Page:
Three conversations

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    ‘Look around you, at Philippines, my Philippines. Names and faces change at the top but everything about our society remains the same.’

    RECENTLY, we held the first phase of long term strategic planning at the office and the first day was a day of personal sharing. Each of us was asked to talk about ourselves and what motivates us, in an attempt to help every member of the management team know each other on a deeper level (such as what makes each one tick, what ticks each one off) so that we connect both on a professional as well as a personal plane.

    I thought of telling the group how a couple of stories have shaped who I am, three of which I will share here today.

    The first story is about the time when my father gathered us three boys together in one room. I don’t know what precipitated the “focus group discussion” but he had something serious to say. He said something to the effect that we should grow up to be law-abiding citizens because, should any one of us fall afoul of the law, neither he nor my mother had any influence on any one to be able to bail us out, and even if he did have such influence on anyone there was no way he was going to lift a finger to bail us out. We were to rot in jail, in effect.

    Again, I don’t know what precipitated this discussion; I suspect it was an issue around one of my mother’s rambunctious younger brothers, but I remember saying to myself “I guess I’ll need to make friends of my own.” I was a smart aleck early in life, in thought, words and deeds.

    The second conversation was again with my dad. He was telling us that there was nothing he or my mother could bequeath to us, except one: a good UP education. Again I don’t know what triggered this but I suspect it was my not delivering as good grades as my older and younger brothers were – though I may be wrong. My father’s point being while he could not provide us with truckloads of cash, he was betting that giving us the opportunity to face life with good academic training under our belts would be good enough as we charted our own courses in life. I don’t remember much more about the conversation but I suspect I must have been thinking that a good education plus some cash would have been better, yes?

    The third one – which actually didn’t even include me – was between my mother and her mother. We used to live in one compound in Cubao, and one day my grandmother’s help came knocking on our door to tell my mother that her mother wanted to speak to her. So off my mother went, not knowing that I was tailing behind her.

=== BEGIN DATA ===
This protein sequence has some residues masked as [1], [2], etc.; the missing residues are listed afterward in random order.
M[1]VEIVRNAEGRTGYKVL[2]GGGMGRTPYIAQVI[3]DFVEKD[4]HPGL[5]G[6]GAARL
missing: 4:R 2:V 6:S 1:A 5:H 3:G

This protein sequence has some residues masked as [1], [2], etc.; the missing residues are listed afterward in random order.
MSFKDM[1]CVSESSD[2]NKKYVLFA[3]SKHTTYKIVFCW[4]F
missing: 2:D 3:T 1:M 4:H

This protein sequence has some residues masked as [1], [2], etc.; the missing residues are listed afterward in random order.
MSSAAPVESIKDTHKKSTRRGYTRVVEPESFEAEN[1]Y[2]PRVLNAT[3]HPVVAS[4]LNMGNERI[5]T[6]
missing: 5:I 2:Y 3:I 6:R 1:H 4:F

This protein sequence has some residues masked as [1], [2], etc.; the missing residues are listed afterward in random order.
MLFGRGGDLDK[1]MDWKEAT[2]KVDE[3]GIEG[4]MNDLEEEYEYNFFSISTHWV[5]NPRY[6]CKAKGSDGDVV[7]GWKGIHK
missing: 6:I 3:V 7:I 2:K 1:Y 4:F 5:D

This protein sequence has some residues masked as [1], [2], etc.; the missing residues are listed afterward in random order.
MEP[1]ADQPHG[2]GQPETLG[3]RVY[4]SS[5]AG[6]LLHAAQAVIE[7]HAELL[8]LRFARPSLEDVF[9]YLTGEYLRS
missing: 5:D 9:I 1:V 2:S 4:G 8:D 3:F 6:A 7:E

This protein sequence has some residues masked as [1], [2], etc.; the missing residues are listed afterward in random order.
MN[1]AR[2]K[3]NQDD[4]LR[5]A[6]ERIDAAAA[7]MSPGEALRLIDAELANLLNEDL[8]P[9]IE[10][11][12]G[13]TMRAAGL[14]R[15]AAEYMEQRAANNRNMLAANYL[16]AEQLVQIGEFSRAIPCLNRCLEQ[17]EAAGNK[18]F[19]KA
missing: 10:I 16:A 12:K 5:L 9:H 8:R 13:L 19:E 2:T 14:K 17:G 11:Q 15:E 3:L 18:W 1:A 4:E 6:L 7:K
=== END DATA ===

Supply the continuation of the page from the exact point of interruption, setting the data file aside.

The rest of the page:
What I heard I have never forgotten. “Josie,” my grandmother intoned, “Bakit mo pinababayaang sagutin ka ng mga anak mo?” It seems my grandmother must have heard one of us talk back to our mom, a no-no for a certain generation in this country.

    But it was my mother’s reply that I have etched in stone: “Mamá,” she said, “Hindi ko pinapag-aral sa UP ang mga anak ko para lang mag-oo sa lahat ng sasabihin ko.”

    For my mother it was not default State policy to agree with everything she said. She believed that we had brains and she was sending us to a good school to train that brain and she was expecting us to use our brains in deciding for ourselves what the right and wrong things were.

    Pondering these three stories, I was imagining how different life would be in the Philippines if the privileged were devoid of privileges as far as the law was concerned – whether you were privileged because of your wealth or even because of your abject poverty? How many stories have you heard of someone powerful using that power to escape accountability, or someone poor using that poverty to justify the violation of the law?

    In this set-up, it’s the law-abiding who gets handicapped.

    And how different would life be if we inculcated in as many young Filipinos as possible the desire to seek out the fields that interest them and where they can excel, and then to allow them to excel with the least constricting practices and traditions of generations past that may no longer be of as much value today?

    Unfortunately, today’s environment does not contribute much towards achieving the above.

    As a general rule it is accepted that society today has a different set of norms and rules for different segments of the population. You follow the law at your peril when everyone else seeks first to find a way around it or a loophole through it. And when society rewards networks and pull as much as it rewards basic merit then people will strive to build networks and develop strings to pull because it is not as tedious to do that as having to spend decades honing your craft to excel on your merits.
    And the result?

    Look around you, at Philippines, my Philippines. Names and faces change at the top but everything about our society remains the same.